The first computer game I played was Donkey Kong thirty years ago.
A lot has changed since then.
For a start, the games are better and more exciting.
This week another big change happened – legislation to introduce an R18+ category for computer games passed the Australian Parliament.
This will bring the classification categories for computer games into line with existing categories used to classify films. It also makes the Australian classification regime more consistent with international standards.
Currently, the highest legally available classification category for computer games is MA15+. Games which are not suitable for a minor to play are Refused Classification.
This reform is a big win for gamers across Australia – 10 years in the making.
The States and Territories will now pass their own complementary legislation to ensure that R 18+ computer games are appropriately regulated.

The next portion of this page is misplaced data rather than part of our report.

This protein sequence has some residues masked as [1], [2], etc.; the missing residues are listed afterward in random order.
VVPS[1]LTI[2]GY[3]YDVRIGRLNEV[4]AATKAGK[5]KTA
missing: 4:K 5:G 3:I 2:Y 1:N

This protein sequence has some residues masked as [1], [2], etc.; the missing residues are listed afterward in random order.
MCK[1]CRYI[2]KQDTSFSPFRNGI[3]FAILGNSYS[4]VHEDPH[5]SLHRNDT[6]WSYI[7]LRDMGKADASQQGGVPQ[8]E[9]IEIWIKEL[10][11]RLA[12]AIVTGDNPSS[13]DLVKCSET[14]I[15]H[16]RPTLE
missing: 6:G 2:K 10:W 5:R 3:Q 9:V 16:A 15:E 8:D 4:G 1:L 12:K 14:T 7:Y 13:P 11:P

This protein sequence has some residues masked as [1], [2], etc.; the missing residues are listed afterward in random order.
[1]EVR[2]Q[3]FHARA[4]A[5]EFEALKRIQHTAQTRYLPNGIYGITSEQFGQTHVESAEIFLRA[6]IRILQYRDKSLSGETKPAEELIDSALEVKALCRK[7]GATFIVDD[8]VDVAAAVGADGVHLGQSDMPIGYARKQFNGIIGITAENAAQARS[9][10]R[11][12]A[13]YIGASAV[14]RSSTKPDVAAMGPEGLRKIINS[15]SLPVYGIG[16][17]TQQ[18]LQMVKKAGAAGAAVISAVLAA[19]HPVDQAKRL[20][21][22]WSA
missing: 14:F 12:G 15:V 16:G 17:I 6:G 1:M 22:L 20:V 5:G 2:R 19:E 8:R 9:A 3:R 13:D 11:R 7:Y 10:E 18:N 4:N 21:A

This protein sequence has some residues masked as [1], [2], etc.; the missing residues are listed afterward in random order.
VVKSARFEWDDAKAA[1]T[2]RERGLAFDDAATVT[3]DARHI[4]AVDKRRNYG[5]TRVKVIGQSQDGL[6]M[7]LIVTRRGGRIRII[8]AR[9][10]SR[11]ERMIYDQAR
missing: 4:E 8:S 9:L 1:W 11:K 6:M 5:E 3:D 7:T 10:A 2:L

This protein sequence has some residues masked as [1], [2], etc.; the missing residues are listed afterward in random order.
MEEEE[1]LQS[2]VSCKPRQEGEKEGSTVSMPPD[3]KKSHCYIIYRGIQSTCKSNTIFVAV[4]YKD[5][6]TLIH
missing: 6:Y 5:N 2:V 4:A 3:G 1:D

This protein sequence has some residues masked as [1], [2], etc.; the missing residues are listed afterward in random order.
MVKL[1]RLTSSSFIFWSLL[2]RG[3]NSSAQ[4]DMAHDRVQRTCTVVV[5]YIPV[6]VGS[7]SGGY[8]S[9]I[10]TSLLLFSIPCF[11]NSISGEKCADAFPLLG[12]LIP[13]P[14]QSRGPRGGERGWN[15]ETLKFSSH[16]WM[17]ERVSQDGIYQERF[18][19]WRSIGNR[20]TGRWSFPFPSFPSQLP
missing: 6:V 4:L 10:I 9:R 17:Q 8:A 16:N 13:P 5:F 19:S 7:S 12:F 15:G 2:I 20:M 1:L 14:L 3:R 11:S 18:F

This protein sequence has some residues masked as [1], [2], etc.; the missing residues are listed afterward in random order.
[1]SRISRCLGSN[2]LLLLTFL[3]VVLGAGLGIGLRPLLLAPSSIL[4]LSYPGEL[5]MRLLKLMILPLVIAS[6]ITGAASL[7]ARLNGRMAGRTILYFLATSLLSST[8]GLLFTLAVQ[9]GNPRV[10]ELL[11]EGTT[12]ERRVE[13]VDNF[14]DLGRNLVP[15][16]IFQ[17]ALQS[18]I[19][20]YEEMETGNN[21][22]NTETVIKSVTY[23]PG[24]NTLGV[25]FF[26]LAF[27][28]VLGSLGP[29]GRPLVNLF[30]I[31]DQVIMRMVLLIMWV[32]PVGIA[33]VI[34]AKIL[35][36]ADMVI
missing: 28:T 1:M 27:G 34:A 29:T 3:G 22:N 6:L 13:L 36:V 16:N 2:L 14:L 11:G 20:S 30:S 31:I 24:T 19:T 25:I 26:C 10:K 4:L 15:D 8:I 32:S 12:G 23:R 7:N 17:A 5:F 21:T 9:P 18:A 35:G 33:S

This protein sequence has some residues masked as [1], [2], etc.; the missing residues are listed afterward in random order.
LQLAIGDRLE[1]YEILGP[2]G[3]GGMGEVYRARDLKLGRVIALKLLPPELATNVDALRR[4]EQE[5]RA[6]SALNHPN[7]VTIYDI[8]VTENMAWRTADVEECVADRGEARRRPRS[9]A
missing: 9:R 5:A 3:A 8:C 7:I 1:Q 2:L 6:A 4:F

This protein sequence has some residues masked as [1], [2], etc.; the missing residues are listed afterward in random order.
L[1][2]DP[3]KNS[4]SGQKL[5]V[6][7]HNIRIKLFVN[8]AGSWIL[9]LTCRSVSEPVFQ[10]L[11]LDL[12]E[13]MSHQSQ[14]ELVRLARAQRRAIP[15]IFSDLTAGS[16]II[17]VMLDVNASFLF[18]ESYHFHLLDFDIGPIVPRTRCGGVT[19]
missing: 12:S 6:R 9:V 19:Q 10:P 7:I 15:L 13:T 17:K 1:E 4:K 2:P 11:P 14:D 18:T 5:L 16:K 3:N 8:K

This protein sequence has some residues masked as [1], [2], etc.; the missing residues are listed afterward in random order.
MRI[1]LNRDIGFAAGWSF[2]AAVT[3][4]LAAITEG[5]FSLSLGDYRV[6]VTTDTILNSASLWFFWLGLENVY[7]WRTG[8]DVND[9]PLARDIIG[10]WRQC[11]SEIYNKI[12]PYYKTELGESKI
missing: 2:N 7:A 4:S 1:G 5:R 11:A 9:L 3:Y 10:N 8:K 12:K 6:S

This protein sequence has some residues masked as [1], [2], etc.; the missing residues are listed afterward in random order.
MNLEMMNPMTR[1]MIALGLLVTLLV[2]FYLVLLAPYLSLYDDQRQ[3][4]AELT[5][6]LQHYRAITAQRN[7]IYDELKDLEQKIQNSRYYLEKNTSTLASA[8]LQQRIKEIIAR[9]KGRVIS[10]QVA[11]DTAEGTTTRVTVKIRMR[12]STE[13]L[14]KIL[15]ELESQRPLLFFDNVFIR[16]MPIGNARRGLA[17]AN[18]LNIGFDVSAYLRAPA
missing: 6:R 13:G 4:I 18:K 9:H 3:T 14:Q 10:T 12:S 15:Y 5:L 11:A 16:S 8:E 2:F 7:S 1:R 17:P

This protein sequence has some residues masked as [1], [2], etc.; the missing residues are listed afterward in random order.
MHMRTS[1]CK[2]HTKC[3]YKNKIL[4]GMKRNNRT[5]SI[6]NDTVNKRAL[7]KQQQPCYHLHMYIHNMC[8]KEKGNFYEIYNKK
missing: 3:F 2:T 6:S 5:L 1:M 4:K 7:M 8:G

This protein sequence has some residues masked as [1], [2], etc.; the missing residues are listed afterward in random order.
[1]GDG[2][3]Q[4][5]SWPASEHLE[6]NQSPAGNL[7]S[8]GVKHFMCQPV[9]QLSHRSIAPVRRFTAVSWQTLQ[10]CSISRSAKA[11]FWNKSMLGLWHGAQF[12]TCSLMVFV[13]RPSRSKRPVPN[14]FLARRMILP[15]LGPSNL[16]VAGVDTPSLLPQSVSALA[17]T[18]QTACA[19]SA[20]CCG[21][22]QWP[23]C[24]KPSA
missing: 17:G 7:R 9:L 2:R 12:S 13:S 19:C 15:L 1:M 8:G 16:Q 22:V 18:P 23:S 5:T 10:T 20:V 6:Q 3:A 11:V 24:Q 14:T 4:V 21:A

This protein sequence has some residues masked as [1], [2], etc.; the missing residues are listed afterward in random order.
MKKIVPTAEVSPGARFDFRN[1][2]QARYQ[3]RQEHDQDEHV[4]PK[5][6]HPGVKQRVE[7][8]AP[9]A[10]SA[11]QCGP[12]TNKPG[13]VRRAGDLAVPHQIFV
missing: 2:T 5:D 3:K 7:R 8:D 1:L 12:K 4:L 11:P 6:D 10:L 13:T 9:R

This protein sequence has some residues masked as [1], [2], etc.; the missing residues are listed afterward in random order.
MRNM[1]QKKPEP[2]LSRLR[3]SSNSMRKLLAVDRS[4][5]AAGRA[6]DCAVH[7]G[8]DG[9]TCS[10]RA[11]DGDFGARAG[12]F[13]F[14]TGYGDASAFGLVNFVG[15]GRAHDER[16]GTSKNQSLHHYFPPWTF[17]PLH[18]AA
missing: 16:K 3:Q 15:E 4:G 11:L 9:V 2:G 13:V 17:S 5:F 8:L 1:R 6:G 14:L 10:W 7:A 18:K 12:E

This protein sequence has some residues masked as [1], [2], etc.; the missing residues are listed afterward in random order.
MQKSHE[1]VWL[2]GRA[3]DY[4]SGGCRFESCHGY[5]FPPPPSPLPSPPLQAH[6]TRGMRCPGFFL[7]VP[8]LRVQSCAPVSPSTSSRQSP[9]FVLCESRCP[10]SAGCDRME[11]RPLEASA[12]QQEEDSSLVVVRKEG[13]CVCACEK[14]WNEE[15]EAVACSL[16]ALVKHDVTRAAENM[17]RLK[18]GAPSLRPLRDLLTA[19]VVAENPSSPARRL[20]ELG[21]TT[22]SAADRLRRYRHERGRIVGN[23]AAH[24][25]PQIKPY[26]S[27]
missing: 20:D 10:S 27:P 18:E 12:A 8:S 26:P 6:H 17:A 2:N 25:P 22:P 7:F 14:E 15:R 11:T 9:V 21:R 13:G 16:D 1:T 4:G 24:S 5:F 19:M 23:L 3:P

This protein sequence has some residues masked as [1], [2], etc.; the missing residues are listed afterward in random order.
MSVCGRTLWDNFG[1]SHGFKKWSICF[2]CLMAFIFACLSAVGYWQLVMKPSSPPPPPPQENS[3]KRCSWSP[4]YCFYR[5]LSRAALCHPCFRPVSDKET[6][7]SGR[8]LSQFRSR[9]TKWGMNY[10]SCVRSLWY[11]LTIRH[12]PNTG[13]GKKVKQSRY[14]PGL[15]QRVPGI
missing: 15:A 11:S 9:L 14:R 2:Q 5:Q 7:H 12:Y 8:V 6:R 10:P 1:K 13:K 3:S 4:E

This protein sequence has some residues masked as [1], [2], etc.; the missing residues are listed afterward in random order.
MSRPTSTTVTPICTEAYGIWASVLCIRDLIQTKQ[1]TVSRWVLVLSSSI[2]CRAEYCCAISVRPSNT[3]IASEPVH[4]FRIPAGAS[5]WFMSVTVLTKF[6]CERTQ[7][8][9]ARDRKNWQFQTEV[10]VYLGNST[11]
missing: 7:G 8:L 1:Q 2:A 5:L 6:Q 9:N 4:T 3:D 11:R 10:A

Subject to this occurring the national scheme will commence on 1 January next year.
This isn't the end of our plans. Our classification system is based on media delivery that dominated the 1990s – films in cinemas, videos rented from the shop down the road, and computer games sold in cardboard boxes.
That's all changed. Media is now delivered to the handset, via social media, or it stays up in the cloud.
We have asked the Australian Law Reform Commission to look at our classification system and suggest changes.
They handed down their report a few months ago. They have made 57 recommendations – and the Government is now considering these.
The R18+ legislation for gaming is an important first step. I'd like to congratulate everyone who have argued for this for such a long time. It's an overdue reform, and the start of bringing our classification system into the 21st century.